by Shakaeb Osman
The meteoric rise of Mitchell Johnson has reignited the fire analogous to the pace bowling from the 70s & 80s. The sight of the West Indian quartet,Hadlee or Lillee in that era was enough to give batsmen sleepless nights. .Swing and seam combined with sheer pace was their key to success. The formula seemed to come apart coming into the 21st century after Glenn McGrath showed the bowlers round the globe that its not necessary to bowl fast in order to get wickets in seemingly different conditions. But somewhere cricket lacked the actual flavour of pace bowling .It searched for bowlers who could trouble batsmen with serious pace, even if bowlers possessed pace they lacked the other skill of swing and gameplan (Tait,Akhtar) unlike the duo of Ambrose-Walsh who effortlessly ran through their oppositions with this sort of art. The rise of Johnson has given Dale Steyn a serious competitor vying for the tag of greatest paceman of this generation and a place alongside the illustrious names in the game.
Such has been the extent of the fear that Johnson imparted on the touring Englishmen that their no.3 Johnatton Trott channelled back home after the Gabba test .Australia had drawn first blood. The side which experts backed to take back the urn back home was in tatters as Johnson led Australia to win with a 9-wicket haul .As the focus shifted to Adelaide, Captain Cook was found wanting with his shots, KP clueless with the rising deliveries and the young Joe Root tentative in his footwork. The batsmen were caught in two minds,whether to move forward or stay back and this doubt was the root cause in the success of Johnson. This was supported by the fact that Johnson bowled 38% of his deliveries short of a length, but the major chunk of his wickets came with the full swinging delivery as the batsmen were more concerned with dealing with the physical threat and hanging back in the crease. Johnson came trumps with a 7-for in the second innings at Adelaide. The English batsmen were all over and a 5-0 drubbing seemed reality after the urn was reclaimed at WACA. Opposition waited for the series to get over. He found edges regularly and the disturbed timber was now a sight associated with English batting. This scathing attack was supported ably by the other aussie sppedsters and most notably by Nathon Lyon & Shane Watson who didn’t let the opposition run away and further strengthened the Aussie dominance.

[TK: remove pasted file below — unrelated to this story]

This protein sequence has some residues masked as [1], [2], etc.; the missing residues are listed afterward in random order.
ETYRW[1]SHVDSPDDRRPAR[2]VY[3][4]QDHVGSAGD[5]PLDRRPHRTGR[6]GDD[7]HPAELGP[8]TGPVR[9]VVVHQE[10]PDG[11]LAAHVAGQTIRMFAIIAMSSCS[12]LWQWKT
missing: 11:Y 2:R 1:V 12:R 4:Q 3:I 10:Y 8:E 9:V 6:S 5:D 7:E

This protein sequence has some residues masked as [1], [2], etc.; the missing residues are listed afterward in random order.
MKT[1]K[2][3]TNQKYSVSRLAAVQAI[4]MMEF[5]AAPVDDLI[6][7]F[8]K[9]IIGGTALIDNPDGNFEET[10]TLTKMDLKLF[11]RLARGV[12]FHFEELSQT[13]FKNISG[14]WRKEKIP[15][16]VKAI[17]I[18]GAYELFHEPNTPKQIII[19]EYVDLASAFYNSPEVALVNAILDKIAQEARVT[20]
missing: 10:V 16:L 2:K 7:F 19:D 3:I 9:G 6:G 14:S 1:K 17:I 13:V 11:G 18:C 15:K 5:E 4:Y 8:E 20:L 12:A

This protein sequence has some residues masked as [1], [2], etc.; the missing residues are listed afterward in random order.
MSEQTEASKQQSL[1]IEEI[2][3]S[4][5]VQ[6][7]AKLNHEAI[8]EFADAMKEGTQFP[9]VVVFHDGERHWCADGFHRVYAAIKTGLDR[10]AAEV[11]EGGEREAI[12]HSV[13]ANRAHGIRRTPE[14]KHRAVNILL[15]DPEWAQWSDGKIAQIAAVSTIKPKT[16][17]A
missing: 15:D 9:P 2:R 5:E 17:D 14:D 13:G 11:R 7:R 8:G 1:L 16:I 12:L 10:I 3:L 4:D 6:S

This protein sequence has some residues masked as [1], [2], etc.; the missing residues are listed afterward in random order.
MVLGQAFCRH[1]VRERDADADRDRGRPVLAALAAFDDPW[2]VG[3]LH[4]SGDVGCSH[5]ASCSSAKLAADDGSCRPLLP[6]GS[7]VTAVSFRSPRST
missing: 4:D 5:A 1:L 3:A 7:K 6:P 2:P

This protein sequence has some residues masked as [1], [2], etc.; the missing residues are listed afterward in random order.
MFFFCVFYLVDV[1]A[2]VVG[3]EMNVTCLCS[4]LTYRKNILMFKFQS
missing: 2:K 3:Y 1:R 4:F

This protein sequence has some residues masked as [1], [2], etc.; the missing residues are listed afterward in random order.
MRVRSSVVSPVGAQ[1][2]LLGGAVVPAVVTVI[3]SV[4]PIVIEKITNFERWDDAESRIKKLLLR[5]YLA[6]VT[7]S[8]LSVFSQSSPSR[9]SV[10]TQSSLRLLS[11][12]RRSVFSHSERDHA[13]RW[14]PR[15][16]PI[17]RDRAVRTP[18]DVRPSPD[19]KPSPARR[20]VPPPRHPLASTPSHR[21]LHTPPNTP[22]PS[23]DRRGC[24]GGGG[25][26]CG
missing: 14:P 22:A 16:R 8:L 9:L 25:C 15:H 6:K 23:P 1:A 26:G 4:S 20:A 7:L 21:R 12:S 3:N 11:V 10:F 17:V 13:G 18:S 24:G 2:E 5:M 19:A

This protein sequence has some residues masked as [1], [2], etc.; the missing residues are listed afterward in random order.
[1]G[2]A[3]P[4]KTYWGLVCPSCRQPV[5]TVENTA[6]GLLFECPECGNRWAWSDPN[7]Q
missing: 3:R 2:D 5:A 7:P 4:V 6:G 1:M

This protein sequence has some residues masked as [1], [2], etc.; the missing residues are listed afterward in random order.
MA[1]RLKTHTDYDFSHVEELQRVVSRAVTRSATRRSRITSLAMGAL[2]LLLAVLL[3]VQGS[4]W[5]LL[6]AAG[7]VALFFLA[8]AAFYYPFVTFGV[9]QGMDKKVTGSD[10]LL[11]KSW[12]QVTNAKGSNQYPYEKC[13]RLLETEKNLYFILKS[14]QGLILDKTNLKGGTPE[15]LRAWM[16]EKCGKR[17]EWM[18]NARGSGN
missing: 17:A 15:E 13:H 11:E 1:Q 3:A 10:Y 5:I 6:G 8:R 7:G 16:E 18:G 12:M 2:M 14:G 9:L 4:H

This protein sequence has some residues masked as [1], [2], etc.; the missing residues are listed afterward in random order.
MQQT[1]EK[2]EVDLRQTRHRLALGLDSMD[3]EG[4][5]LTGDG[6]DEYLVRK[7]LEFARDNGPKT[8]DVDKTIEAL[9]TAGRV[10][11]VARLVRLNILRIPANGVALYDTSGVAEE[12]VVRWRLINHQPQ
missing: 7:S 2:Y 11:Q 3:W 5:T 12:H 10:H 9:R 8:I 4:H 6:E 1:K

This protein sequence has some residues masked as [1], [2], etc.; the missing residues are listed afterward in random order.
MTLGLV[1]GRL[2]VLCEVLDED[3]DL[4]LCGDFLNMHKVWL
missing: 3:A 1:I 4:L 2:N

Johnson was equally helped by skipper Michael Clarke who was proactive with the fields he set for him and used him in short bursts. The backroom planning was perfectly executed. The message was clear ; bowl fac and be aggressive unlike the clichéd advice of keeping it simple and bowling line and length.
After the 5-0 drubbing of England the cricket world is again at its feet as the re-emergence of Johnson is celebrated all over with a smile. It has sent message across his contemporaries to go back to the old trick from the trade-of bowling fast. The interest is back again in the art and hopefully the budding cricketers will follow in the footsteps of Mitch Johnson,the Queenslander who has found his mojo back by bowling sheer pace and to a specific gameplan. The turnaround is really heartening considering he was just a member of the touring aussies in England to being the spearhead of one of the best bowling attacks in recent years.